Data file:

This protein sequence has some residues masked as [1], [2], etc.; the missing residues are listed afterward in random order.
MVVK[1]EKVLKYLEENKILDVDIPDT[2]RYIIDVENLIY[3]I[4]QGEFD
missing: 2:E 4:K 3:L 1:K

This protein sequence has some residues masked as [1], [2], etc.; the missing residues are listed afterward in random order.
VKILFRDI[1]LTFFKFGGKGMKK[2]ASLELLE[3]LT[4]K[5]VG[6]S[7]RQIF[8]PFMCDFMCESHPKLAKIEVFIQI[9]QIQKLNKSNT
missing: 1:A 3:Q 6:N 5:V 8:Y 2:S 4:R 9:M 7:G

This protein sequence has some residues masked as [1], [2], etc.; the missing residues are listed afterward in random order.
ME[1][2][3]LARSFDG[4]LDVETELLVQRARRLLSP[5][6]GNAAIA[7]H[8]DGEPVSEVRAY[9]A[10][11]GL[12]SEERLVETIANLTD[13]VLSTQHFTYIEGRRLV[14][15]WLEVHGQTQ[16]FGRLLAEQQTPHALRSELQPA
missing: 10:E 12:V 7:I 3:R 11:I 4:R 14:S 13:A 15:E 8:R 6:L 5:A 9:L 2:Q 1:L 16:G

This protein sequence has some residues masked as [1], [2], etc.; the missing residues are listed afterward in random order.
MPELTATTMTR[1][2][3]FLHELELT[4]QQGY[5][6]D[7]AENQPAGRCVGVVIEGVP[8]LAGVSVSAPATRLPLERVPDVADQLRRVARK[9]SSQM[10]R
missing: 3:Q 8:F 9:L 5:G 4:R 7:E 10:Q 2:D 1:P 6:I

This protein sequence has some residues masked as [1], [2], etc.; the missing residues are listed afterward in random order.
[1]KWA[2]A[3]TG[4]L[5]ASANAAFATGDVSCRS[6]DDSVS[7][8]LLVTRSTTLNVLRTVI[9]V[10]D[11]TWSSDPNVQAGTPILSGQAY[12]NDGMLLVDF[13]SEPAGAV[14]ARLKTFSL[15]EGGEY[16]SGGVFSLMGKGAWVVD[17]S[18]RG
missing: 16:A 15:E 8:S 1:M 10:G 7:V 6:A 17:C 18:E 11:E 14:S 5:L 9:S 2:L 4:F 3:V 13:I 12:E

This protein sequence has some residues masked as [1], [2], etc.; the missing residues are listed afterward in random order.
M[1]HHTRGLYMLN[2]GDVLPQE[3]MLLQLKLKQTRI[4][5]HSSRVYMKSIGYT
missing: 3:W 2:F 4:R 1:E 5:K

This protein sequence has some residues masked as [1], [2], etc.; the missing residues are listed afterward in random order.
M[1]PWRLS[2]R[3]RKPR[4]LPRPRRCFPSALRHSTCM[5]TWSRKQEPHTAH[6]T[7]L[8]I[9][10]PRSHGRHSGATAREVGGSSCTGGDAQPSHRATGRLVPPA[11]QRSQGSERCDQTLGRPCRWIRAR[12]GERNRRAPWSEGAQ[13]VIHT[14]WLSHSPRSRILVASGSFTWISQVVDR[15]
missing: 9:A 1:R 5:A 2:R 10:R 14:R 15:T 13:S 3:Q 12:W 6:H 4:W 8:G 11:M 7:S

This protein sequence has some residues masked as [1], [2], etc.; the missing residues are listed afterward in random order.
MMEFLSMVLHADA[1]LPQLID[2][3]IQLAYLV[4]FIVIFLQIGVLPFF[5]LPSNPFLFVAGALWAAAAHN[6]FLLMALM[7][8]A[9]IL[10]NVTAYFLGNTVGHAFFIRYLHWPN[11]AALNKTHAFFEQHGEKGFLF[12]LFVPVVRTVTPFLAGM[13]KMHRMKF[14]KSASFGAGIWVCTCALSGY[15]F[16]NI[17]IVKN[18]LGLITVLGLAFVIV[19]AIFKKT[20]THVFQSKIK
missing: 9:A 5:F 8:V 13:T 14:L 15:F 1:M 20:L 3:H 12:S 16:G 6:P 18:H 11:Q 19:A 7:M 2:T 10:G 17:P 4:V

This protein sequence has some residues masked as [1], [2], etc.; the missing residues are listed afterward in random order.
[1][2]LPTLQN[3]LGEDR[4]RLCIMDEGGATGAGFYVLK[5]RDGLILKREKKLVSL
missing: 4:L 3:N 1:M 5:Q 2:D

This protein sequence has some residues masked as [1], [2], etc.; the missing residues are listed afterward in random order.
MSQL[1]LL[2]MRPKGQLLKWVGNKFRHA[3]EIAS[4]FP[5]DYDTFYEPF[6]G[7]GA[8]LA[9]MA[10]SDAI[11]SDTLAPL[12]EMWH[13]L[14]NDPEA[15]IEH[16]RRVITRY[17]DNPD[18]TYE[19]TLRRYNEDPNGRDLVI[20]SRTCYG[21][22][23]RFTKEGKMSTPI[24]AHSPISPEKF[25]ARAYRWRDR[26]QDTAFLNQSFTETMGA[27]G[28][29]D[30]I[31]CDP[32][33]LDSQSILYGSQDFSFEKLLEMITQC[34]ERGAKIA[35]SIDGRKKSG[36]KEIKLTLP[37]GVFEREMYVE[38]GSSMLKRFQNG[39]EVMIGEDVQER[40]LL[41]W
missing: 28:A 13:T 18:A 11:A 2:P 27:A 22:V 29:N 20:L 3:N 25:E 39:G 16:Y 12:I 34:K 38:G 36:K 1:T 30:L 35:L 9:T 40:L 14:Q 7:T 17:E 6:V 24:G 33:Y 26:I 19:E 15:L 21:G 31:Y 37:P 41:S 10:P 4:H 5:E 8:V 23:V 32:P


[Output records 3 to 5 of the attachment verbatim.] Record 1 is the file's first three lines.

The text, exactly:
This protein sequence has some residues masked as [1], [2], etc.; the missing residues are listed afterward in random order.
ME[1][2][3]LARSFDG[4]LDVETELLVQRARRLLSP[5][6]GNAAIA[7]H[8]DGEPVSEVRAY[9]A[10][11]GL[12]SEERLVETIANLTD[13]VLSTQHFTYIEGRRLV[14][15]WLEVHGQTQ[16]FGRLLAEQQTPHALRSELQPA
missing: 10:E 12:V 7:I 3:R 11:I 4:R 14:S 13:A 15:E 8:R 6:L 5:A 9:L 2:Q 1:L 16:G

This protein sequence has some residues masked as [1], [2], etc.; the missing residues are listed afterward in random order.
MPELTATTMTR[1][2][3]FLHELELT[4]QQGY[5][6]D[7]AENQPAGRCVGVVIEGVP[8]LAGVSVSAPATRLPLERVPDVADQLRRVARK[9]SSQM[10]R
missing: 3:Q 8:F 9:L 5:G 4:R 7:E 10:Q 2:D 1:P 6:I

This protein sequence has some residues masked as [1], [2], etc.; the missing residues are listed afterward in random order.
[1]KWA[2]A[3]TG[4]L[5]ASANAAFATGDVSCRS[6]DDSVS[7][8]LLVTRSTTLNVLRTVI[9]V[10]D[11]TWSSDPNVQAGTPILSGQAY[12]NDGMLLVDF[13]SEPAGAV[14]ARLKTFSL[15]EGGEY[16]SGGVFSLMGKGAWVVD[17]S[18]RG
missing: 16:A 15:E 8:S 1:M 10:G 7:V 6:A 17:C 18:E 11:E 14:S 5:L 9:S 2:L 4:F 3:V 13:I 12:E